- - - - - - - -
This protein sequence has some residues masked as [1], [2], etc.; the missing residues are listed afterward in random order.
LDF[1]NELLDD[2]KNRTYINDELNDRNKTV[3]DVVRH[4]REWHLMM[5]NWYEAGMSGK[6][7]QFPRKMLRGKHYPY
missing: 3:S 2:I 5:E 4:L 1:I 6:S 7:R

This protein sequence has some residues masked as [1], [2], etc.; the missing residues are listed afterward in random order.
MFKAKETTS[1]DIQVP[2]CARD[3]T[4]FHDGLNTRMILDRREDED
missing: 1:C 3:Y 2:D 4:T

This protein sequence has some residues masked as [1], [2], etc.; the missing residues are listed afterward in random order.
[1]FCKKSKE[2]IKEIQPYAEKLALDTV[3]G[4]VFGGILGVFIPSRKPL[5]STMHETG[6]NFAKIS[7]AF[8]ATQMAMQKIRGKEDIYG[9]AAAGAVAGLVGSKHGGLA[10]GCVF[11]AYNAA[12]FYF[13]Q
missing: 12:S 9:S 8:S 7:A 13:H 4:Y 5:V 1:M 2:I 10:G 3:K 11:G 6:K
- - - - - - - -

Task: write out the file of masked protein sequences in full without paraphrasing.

This protein sequence has some residues masked as [1], [2], etc.; the missing residues are listed afterward in random order.
LDF[1]NELLDD[2]KNRTYINDELNDRNKTV[3]DVVRH[4]REWHLMM[5]NWYEAGMSGK[6][7]QFPRKMLRGKHYPY
missing: 3:S 2:I 5:E 4:L 1:I 6:S 7:R

This protein sequence has some residues masked as [1], [2], etc.; the missing residues are listed afterward in random order.
MFKAKETTS[1]DIQVP[2]CARD[3]T[4]FHDGLNTRMILDRREDED
missing: 1:C 3:Y 2:D 4:T

This protein sequence has some residues masked as [1], [2], etc.; the missing residues are listed afterward in random order.
[1]FCKKSKE[2]IKEIQPYAEKLALDTV[3]G[4]VFGGILGVFIPSRKPL[5]STMHETG[6]NFAKIS[7]AF[8]ATQMAMQKIRGKEDIYG[9]AAAGAVAGLVGSKHGGLA[10]GCVF[11]AYNAA[12]FYF[13]Q
missing: 12:S 9:S 8:S 7:A 13:H 4:Y 5:V 1:M 2:I 10:G 3:K 11:G 6:K